A leap of logic, there, “Ivan.”

              1. Anonymous the Stupid, I accidentally got here but had already read where you said you didn’t insult others. Though mild, this is an insult.

    3. No. Quit being divisive it’s not helpful. You’re acting like all the foolish people who just want to divide people into their little grievance groups. It’s a nihilistic, destructive game.

      1. We are already deeply divided. This has nothing to do with petty grievances. The divide is fundamental: freedom of speech, the right to keep and bear arms, federalization, immigration, a sound currency, even how we are to interpret the basic law. The lefties and the establishment want an all powerful central government and the right views that as an evil. Rather than let the chaos grow we should agree to split before a civil war actually begins. It is you that is playing a destructive, foolish game. Nostalgia for a bygone era is no reason to keep the nation together.

        1. Ivan makes some good points but no reform not even a dissolution of the USA is possible without breaking the billionaire tyrants. The government actually needs to be strong to get that done, stronger than it is, not stronger at oppressing the people, but rectifying the abuses of of the billionaires.

          I would consider supporting dissolution into post USA fragments but these days my support will be contingent on cancelling the ability of billionaires to buy off the entire mass media, social media, the financial sector, and all of the government, thus running this country like one of their rackets. I would not lift a finger to be part of a post USA fragment that has the Kroch brothers in charge as opposed to Gates and Zuckerberg.

          Billionaires need to support the nation-state and not try and dismantle it. if they try and dismantle the state, then they should get dismantled. I hate to single out Soros since there are hundreds more evil billionaire schemers besides him, but, he’s an example of the oligarchy trying to divide, demoralize, and subjugate us all.

          it may be in fact that a guy like Soros would LOVE IT if the USA blew up into five or six fragments. Im sure he’s got plenty of billions squared away offshore in diversified assets. he might be even more powerful if the US imploded. Look at how the looters pillaged Russia after the fall of the USSR, in the days of the Yeltsin kleptocracy. It was a disaster for the people. This is a story most people don’t know but people can look it up if they want to know.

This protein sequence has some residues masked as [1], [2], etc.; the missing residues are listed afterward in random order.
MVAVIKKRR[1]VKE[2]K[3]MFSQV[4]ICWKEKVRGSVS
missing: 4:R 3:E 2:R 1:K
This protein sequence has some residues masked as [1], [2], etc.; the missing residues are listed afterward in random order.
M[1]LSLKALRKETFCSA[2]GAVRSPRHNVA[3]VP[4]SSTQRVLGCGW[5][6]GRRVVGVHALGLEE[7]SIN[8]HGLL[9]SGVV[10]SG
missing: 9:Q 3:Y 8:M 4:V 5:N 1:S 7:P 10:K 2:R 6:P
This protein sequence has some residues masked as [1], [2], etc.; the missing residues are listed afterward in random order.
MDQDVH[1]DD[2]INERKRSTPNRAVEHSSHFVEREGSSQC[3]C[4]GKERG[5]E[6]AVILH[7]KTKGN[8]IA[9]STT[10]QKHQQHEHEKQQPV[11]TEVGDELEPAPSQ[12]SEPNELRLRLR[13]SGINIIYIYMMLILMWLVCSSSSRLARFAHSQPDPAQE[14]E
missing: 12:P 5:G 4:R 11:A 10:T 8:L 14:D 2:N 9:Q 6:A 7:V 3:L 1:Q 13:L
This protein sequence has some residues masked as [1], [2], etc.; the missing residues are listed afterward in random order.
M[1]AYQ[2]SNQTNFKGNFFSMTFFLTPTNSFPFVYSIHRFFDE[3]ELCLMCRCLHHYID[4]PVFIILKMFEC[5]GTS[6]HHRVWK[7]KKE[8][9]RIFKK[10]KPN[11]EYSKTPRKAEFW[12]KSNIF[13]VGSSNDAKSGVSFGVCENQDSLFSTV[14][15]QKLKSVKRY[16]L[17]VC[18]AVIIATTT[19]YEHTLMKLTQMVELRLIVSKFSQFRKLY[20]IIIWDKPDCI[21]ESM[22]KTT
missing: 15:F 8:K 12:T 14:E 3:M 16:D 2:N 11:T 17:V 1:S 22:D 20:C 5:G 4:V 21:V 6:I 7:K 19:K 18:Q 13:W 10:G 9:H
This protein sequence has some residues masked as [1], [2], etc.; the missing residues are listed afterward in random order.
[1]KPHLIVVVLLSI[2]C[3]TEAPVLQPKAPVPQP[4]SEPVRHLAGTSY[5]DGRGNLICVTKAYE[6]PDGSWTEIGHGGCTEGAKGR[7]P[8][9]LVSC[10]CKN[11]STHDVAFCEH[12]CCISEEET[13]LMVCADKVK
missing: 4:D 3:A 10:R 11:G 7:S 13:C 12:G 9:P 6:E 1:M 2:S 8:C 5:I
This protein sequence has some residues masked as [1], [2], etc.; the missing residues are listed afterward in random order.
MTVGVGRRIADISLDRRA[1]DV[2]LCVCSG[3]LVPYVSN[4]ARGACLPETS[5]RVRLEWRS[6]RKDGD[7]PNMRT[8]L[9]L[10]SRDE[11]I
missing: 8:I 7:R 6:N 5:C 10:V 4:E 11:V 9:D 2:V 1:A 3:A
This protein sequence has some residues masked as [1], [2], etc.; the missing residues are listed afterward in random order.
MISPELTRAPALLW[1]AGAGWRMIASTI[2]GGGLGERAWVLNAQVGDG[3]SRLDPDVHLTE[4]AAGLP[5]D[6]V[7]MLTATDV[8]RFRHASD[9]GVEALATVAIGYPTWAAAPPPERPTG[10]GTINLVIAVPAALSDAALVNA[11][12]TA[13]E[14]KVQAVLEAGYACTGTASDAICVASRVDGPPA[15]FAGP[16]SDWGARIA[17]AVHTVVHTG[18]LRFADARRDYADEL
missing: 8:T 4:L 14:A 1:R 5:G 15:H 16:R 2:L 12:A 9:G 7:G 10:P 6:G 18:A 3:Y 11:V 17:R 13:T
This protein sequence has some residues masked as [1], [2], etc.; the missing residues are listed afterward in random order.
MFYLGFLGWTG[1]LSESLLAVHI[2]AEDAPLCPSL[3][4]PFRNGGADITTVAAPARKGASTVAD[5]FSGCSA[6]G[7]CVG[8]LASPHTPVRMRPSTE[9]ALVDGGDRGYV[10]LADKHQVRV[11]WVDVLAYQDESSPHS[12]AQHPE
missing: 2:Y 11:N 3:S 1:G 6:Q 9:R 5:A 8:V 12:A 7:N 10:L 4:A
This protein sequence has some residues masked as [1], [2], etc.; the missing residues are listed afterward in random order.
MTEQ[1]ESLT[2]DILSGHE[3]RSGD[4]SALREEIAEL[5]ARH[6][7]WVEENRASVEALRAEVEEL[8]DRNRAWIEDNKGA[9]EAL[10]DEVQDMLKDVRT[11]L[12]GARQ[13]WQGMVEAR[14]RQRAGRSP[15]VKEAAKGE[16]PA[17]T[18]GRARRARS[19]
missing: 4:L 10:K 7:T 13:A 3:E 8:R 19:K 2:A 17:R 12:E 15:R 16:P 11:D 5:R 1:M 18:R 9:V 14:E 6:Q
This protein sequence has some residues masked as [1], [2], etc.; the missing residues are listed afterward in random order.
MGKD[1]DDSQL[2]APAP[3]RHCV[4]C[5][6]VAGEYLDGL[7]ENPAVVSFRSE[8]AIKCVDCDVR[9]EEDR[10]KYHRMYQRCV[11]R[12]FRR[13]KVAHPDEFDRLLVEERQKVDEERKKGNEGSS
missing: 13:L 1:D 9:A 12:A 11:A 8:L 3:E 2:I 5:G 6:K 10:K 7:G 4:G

What would be better is a bipartisan coalition that cancels the plutocracy.

          It may be possible. it may be closer than we think. The immense increase in the wealth of the billionaire segment during COVID has not gone unnoticed and a lot of people are pissed. As the Biden administration stumbles along and fails to deliver much besides more stimmies and a lot of rhetoric, people will be increasingly unhappy. I just hope the rage that is coming, which will dwarf what we have seen so far, is channeled into intelligent reform and not just more excuses for the security state to lock us down.

          Probably this hope will be disappointed, but, we have to believe that improvement is possible, eventually, somehow, or we are done, finished.

          Sal Sar

        2. “The lefties and the establishment want an all powerful central government and the right views that as an evil.”

          Nonsense. People on the left and right both want the federal government involved in some things and not in others, but they have different opinions about when the government should be involved.

          1. Interesting question. I think almost all agree some government is necessary, but to what extent. What is the philosophy behind more or less government.